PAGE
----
Audio: The future has your back

Authors: Ali Haase, Leah Mazie, and Mackenzie Rich

Right now we are in the year 2020, a term we also use to describe perfect vision. The year 2020 is dramatically changing our vision, specifically how we see ourselves and our thoughts, words, and actions. 2020 has been particularly unusual as we continue to experience the global coronavirus pandemic. Analyzing the linguistic meaning behind the term “coronavirus” can shed light on our altered vision. The term “corona” means “crown,” and this year has opened up our crown chakras. The crown chakra is associated with transformation, awareness, and our connection with higher consciousness. The coronavirus pandemic has changed the way we view the world and ourselves. 

In March 2020, 36% of Americans stated that the coronavirus pandemic has affected their mental health (Esterwood). When this statistic was taken, it was only the beginning of what would become one of the most deadly pandemics the world has ever experienced. Whether dealing with grief, the lack of social interactions, heightened consequences of pre-existing mental conditions, increase in substance use, or feelings of isolation, individuals across the globe are struggling to maintain their mental health during an extremely uncertain time. This pandemic poses real community problems that must be addressed. As three eager Tulane students, we took it upon ourselves to investigate the ways in which students and adults coped with feelings of uncertainty during this time. 

How do we align in 2020? (Photo: Wiki Commons)

Throughout the semester, we had the pleasure of working with New Orleans physical therapist and medical visionary Melanie Weller. As explained on her website, Melanie emphasizes the importance of “redefining connection and alignment to help you think bigger about the impact and potential of your voice from physical, mythological, and cosmological perspectives, focusing on the vagus nerve as the pathway between these aspects.” Before meeting with Melanie, we expected to learn about the adverse effects of the pandemic on one’s mental health. However, as we spoke more about our experiences with Melanie, we began to realize the ways in which the pandemic revealed information about ourselves.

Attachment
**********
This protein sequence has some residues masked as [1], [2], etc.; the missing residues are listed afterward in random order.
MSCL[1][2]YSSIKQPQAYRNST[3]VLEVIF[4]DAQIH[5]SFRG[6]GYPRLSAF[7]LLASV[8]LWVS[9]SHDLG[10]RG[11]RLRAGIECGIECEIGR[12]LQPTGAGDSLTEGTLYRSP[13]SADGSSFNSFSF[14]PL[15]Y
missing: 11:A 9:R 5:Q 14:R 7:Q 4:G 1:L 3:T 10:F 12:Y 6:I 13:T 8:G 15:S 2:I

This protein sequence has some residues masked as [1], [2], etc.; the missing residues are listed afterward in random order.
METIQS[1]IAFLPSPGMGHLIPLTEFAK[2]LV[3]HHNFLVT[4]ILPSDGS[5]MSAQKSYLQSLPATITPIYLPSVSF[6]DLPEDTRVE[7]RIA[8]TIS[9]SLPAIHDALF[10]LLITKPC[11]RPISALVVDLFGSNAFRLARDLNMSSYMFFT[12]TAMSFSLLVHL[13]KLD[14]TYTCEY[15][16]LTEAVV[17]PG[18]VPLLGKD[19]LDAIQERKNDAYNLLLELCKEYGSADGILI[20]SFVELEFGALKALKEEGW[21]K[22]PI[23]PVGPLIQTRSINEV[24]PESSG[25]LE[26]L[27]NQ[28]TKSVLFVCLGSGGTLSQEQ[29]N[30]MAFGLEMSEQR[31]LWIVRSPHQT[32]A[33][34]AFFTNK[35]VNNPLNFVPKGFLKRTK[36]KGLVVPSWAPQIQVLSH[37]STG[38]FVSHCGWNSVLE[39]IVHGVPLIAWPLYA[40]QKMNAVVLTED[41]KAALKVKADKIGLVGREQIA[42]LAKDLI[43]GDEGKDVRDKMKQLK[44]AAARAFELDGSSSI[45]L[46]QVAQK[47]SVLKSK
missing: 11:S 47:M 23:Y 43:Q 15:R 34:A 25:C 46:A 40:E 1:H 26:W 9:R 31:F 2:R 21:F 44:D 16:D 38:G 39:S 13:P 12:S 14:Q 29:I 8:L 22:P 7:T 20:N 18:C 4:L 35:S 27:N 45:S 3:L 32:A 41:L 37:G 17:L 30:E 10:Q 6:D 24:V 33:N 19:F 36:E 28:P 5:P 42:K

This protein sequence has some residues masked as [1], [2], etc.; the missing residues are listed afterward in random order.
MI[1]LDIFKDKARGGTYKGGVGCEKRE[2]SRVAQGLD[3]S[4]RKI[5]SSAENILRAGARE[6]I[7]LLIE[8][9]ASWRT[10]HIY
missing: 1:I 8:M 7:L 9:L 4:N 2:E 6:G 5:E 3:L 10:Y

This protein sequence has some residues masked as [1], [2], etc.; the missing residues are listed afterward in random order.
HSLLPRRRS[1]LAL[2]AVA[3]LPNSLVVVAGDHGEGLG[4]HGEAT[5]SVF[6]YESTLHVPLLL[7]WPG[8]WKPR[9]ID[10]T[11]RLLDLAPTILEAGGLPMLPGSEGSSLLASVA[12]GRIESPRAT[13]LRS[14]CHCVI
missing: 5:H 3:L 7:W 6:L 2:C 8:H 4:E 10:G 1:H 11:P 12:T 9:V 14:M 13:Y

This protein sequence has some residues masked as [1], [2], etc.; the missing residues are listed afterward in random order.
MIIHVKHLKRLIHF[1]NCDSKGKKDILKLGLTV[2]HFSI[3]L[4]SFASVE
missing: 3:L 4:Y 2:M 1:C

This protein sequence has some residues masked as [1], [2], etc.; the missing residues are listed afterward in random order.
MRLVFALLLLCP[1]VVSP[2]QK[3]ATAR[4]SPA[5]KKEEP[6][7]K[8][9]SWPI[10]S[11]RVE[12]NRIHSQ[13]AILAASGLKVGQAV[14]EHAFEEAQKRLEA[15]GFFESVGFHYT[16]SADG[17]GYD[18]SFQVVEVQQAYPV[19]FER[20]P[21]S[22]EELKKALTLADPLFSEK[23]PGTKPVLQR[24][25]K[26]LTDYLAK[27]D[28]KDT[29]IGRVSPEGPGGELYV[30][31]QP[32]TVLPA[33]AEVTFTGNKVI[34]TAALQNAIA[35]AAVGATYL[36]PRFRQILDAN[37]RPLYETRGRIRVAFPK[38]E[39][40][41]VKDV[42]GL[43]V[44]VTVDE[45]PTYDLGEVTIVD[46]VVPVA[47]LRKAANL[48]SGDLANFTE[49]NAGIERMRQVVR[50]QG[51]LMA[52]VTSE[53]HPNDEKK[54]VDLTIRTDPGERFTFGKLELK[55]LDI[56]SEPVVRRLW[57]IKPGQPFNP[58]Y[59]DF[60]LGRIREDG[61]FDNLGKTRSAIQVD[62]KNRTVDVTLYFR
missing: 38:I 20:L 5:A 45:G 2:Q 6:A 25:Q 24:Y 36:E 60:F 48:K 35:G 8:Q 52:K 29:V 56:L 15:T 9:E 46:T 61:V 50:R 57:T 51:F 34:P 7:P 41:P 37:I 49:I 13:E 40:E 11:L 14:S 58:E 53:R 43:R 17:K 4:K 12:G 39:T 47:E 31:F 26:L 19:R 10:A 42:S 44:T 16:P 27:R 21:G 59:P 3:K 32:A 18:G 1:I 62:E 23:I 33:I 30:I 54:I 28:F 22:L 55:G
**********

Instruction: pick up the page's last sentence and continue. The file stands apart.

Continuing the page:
Our “Corona Goggles” explained through the question: What do you envision when you envision “Corona Goggles?”

Ali: I envisioned my metaphorical sunglasses to be multi-colored and bright. This showed me that I am an optimistic person who likes to view things in a positive light. I like to think of the world as a happy place in which there are many meanings behind each event that I experience. In regard to corona, my “corona goggles” were a bit foggy. The pandemic left me with many questions about my future, but I still tried to find positivity in my time spent at home. Quarantine allowed me to spend more time with family and friends and appreciate the little things in life. I learned that I need to value patience in regard to my future. 

Leah: I envisioned my corona goggles as a simple pair of sunglasses that fell crooked on my face. This showed me that I tend to see the future as bright. In addition, since the glasses were fairly simple, they portrayed me as a pretty straightforward person. In regard to COVID-19, since the glasses were crooked, this representation showed me that even if things do not always go smoothly, to stay positive and life will go on. Throughout quarantine I continuously reminded myself to live each day in the moment without worrying about the future. This mindset allowed me to enjoy the quality time I was able to spend with my family at home. 

Mackenzie: I envisioned my corona sunglasses as over- sized, square framed, and bright green. I took this as a symbol of self- growth throughout the pandemic. Although this unfortunate time has not been easy for anyone, my time at home gave me the opportunity to really connect with myself and re-evaluate certain environments that I was not happy in. Whether this pertains to the people I was surrounding myself by, my physical environment, or even my mental headspace, focusing on myself and what is best for me has pushed me to make changes. This mindset has helped me become the happiest I have been in a while and given me a stronger appreciation for the people I love. 

We truly value our time spent with Melanie Weller. She taught us to think in ways that we never had before. Before our work with her, we did not realize that anxiety in the stomach is a reflection of the self, feelings in the fingers relate to a sense of touch with others, and stress in the chest relates to self-worth. By offering new insight and perspective to our feelings during the COVID-19 pandemic, we were able to reflect in a new way. Although the average person may see their quarantine experience in a negative manner, we hope our podcast can spark conversation and urge people to acknowledge that good can be found in every bad situation.


Melanie Weller (Photo provided by: Melanie Weller)

For more information about Melanie Weller and her work, go to


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